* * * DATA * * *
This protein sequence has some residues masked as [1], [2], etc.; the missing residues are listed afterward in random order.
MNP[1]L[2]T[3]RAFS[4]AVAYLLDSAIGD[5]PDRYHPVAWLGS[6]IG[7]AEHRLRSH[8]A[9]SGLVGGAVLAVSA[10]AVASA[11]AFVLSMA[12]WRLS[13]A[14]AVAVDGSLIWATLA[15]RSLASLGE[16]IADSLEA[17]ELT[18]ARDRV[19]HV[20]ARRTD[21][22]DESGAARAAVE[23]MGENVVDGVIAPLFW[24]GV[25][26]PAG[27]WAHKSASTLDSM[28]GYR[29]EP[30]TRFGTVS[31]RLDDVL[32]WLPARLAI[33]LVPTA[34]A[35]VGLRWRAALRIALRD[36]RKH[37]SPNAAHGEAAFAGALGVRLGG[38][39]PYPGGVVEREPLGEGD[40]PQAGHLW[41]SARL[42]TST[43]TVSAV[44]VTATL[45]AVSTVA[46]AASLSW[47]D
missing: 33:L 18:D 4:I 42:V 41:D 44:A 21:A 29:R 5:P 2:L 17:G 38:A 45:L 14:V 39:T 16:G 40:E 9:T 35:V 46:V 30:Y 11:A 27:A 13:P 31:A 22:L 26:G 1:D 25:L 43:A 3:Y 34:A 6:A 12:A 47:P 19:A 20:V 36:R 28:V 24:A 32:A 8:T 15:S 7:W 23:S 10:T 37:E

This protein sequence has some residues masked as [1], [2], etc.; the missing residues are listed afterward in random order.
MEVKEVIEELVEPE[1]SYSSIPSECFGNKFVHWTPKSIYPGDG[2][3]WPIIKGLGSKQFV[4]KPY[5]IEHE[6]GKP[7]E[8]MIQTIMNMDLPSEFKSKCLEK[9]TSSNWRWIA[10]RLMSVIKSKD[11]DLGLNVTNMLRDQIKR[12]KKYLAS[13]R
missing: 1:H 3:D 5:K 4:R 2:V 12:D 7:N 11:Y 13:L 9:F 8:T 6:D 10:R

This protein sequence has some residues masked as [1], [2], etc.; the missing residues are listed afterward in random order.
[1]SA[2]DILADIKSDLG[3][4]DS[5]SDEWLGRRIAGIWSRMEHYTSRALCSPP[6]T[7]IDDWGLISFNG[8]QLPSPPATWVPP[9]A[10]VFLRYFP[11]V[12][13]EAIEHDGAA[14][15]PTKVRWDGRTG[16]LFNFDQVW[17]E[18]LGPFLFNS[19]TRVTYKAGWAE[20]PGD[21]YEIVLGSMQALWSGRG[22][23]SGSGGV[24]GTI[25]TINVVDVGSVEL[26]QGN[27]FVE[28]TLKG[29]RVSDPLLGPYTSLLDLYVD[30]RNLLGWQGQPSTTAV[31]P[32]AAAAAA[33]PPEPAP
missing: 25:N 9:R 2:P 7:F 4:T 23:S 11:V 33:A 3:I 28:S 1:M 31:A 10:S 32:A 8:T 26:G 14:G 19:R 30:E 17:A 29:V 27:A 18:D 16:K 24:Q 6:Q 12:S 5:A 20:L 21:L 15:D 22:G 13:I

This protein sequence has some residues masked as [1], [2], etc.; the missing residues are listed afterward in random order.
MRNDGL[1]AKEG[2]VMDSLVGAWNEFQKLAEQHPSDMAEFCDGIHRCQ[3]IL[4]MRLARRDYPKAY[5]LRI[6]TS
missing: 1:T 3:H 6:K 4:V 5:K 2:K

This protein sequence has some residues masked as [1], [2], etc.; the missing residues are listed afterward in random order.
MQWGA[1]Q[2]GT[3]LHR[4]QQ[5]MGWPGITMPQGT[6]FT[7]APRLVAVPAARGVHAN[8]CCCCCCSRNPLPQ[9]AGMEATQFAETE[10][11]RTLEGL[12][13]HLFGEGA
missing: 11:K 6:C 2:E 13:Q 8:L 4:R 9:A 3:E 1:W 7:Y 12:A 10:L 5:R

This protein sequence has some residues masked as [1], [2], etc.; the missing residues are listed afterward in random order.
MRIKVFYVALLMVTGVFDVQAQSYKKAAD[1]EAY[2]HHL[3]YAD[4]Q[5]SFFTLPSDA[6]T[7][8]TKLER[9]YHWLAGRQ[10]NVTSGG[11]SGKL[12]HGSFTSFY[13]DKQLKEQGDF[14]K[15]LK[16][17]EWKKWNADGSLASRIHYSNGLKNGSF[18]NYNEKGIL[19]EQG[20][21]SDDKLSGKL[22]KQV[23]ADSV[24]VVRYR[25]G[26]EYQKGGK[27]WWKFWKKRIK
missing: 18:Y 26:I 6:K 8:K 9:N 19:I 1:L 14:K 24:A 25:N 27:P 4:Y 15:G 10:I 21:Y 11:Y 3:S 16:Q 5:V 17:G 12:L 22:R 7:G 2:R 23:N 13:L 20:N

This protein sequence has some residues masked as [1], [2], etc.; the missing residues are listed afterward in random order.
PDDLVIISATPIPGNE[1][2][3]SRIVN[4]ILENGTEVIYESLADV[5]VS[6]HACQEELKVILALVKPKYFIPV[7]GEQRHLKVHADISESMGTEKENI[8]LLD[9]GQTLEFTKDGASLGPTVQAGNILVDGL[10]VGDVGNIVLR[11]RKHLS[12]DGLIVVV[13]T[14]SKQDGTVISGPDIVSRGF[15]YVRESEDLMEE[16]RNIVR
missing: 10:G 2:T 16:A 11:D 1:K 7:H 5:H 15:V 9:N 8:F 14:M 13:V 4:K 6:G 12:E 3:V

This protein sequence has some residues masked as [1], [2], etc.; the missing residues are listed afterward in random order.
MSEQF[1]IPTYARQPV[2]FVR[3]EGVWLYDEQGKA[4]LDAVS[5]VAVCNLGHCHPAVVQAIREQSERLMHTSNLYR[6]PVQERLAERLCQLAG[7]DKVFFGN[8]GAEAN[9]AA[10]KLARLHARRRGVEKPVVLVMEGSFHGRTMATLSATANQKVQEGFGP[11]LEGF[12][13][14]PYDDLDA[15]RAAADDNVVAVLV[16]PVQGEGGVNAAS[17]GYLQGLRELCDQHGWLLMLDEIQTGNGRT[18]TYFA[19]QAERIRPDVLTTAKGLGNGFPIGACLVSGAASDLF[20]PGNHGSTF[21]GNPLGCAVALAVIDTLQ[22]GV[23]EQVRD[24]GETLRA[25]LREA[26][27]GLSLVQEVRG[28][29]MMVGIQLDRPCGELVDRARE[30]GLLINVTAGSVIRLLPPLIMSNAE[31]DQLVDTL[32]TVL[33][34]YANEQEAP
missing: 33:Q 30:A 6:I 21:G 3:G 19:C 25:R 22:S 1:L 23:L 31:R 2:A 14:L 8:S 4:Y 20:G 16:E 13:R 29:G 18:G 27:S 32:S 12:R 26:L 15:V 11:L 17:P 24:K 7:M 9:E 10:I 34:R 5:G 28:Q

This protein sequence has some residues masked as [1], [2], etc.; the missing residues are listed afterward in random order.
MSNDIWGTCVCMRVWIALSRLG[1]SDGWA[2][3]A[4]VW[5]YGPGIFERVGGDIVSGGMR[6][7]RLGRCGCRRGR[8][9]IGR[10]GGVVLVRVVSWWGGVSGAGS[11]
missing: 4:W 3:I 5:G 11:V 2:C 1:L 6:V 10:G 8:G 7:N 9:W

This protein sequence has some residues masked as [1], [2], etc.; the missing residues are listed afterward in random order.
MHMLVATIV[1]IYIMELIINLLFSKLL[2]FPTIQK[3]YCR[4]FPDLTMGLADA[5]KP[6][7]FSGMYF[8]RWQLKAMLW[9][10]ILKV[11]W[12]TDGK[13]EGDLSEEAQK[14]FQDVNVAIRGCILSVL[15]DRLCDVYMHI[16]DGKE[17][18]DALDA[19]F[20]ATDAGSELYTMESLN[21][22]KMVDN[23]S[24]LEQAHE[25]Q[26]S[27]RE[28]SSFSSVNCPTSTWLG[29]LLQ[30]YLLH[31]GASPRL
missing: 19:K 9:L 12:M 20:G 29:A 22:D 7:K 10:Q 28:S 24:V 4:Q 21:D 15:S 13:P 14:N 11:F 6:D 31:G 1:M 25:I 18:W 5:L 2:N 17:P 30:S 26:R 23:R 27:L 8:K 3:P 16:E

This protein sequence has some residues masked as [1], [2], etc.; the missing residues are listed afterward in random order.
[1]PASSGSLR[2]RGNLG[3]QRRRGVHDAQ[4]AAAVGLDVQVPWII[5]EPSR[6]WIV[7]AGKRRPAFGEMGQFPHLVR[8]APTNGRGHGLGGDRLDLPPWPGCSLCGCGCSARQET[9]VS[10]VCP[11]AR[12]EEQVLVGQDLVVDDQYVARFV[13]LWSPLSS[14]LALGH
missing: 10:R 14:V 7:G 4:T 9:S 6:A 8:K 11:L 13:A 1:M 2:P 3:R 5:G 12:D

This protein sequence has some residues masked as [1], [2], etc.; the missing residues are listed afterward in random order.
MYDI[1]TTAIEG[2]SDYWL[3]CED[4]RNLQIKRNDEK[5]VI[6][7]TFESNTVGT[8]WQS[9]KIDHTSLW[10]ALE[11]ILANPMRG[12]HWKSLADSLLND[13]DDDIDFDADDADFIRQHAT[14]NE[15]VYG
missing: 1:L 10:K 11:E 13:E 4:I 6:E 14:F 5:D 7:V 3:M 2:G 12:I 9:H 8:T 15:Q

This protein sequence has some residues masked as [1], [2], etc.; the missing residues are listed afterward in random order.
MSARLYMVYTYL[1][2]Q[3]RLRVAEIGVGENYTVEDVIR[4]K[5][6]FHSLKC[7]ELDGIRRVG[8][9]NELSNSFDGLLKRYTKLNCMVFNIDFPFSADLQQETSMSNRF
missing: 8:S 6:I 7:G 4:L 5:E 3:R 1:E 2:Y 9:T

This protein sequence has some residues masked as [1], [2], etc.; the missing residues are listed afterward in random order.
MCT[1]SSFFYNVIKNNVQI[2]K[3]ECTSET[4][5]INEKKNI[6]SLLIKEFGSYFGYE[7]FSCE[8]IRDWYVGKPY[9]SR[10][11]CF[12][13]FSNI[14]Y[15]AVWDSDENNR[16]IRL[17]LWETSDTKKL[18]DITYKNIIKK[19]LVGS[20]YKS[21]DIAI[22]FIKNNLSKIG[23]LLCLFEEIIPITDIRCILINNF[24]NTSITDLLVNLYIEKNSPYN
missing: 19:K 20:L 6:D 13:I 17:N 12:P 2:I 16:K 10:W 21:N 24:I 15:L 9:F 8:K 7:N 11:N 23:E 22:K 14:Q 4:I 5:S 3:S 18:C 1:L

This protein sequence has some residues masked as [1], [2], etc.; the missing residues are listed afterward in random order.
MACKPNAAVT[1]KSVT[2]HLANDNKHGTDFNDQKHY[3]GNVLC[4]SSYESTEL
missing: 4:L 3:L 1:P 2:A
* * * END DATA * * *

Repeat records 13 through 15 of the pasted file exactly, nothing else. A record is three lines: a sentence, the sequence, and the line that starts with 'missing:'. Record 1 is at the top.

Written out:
This protein sequence has some residues masked as [1], [2], etc.; the missing residues are listed afterward in random order.
MSARLYMVYTYL[1][2]Q[3]RLRVAEIGVGENYTVEDVIR[4]K[5][6]FHSLKC[7]ELDGIRRVG[8][9]NELSNSFDGLLKRYTKLNCMVFNIDFPFSADLQQETSMSNRF
missing: 8:S 6:I 7:G 4:L 5:E 3:R 1:E 2:Y 9:T

This protein sequence has some residues masked as [1], [2], etc.; the missing residues are listed afterward in random order.
MCT[1]SSFFYNVIKNNVQI[2]K[3]ECTSET[4][5]INEKKNI[6]SLLIKEFGSYFGYE[7]FSCE[8]IRDWYVGKPY[9]SR[10][11]CF[12][13]FSNI[14]Y[15]AVWDSDENNR[16]IRL[17]LWETSDTKKL[18]DITYKNIIKK[19]LVGS[20]YKS[21]DIAI[22]FIKNNLSKIG[23]LLCLFEEIIPITDIRCILINNF[24]NTSITDLLVNLYIEKNSPYN
missing: 19:K 20:L 6:D 13:I 17:N 12:P 2:I 16:K 10:W 21:N 24:I 15:L 9:F 8:K 7:N 11:N 23:E 22:K 14:Q 4:I 5:S 3:S 18:C 1:L

This protein sequence has some residues masked as [1], [2], etc.; the missing residues are listed afterward in random order.
MACKPNAAVT[1]KSVT[2]HLANDNKHGTDFNDQKHY[3]GNVLC[4]SSYESTEL
missing: 4:L 3:L 1:P 2:A